Stem sealing technology has evolved fast over the last 20 years. In the past methane emissions under 10,000 ppm were not recognised as potential leaks. Nowadays, methane emission levels lower than 100 ppm must be achieved to qualify as a low-emission solution.
Article By Ralf Vogel
This rapid change has been driven by legislation. Due to the climate change agreement, methane emissions (see box text, Dark horse,) from plants are regulated in the US and the EU is working on a program to reduce these emissions to lower levels before 2030. Also, legislation like the Industrial Emissions Directive 2010/75/EU helps to improve plant emissions further.
Beside legislation, industry standards work to regulate and qualify valves or valve stem solutions.
Here standards like ISO 15848-1 for valve classification or API 622 for the qualification of valve packings are important to drive developments further. This has been achieved by improving valve stem sealing technology as well as the design of valves.
Combined with better training for installers and maintenance personnel at end-users, emission levels and operational performance of valves have improved. Also, the safety and longevity of the solutions i.e., by life loading the gland, have been increased.
Another challenge for valves and valve stem sealing solutions are new developments regarding alternative energy generation. Hydrogen comes to mind, an energy carrier which requires ultra-low temperatures. There are also improvements in the energy efficiency of power stations where the steam temperatures are raised further up to 750 °C. For these extremes new materials and solutions must be developed. Expanded graphite with oxidation inhibitors or spacer discs for oxidation protecting of graphite packings, made from vermiculite or boron nitride, are some of them.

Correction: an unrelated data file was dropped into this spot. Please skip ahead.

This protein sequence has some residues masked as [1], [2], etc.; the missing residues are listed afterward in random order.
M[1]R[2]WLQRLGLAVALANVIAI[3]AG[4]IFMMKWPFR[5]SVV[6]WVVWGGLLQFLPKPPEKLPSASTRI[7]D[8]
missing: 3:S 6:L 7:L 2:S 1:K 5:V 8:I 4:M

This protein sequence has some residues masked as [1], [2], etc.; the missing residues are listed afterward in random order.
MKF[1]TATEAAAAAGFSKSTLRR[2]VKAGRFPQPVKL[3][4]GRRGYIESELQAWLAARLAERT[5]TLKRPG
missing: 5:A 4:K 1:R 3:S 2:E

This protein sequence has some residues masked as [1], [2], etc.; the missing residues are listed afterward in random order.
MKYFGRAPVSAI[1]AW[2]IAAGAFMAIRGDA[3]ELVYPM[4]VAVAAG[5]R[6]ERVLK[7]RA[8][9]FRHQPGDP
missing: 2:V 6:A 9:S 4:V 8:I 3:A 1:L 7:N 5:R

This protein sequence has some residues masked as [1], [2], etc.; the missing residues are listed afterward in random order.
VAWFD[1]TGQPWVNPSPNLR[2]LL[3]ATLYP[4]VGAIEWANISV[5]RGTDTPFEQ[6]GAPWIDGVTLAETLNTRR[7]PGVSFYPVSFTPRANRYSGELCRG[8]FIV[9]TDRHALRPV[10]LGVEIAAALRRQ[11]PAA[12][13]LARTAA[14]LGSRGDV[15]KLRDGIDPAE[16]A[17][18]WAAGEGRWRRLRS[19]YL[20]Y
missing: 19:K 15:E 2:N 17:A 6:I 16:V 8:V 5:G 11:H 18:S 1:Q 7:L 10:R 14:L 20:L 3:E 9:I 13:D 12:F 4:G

In the following articles different aspects of these valve seal developments are covered. From special polymer spring-energised seals for critical valve applications to the use of graphite packing at low temperatures in contact with liquid hydrogen. Also, factors that can negatively influence the packing performance like valve stem corrosion. The last paper reflects on valve stem sealing standards and discusses their advantages and disadvantages.
Valve stem technology
Two of the four articles in this series have been writ ten by ESA (European Sealing Association) members.
The ESA represents most European sealing manufacturers and aims to provide training and documentation about sealing solutions. Documents like “Sealing devices reduction of fugitive emissions document – Best available techniques” are used by the European Commission as a reference document for the update of BREF-documents.
Valve stem technology has evolved over the last years, driven by legislation and industry standards as well as a need to minimise emissions from plants further to reduce the effects of climate change. Still, efforts are made to improve a mature technology like packings even further to make valve applications better not only regarding emissions but also improving functionality by reducing friction and stress relaxation.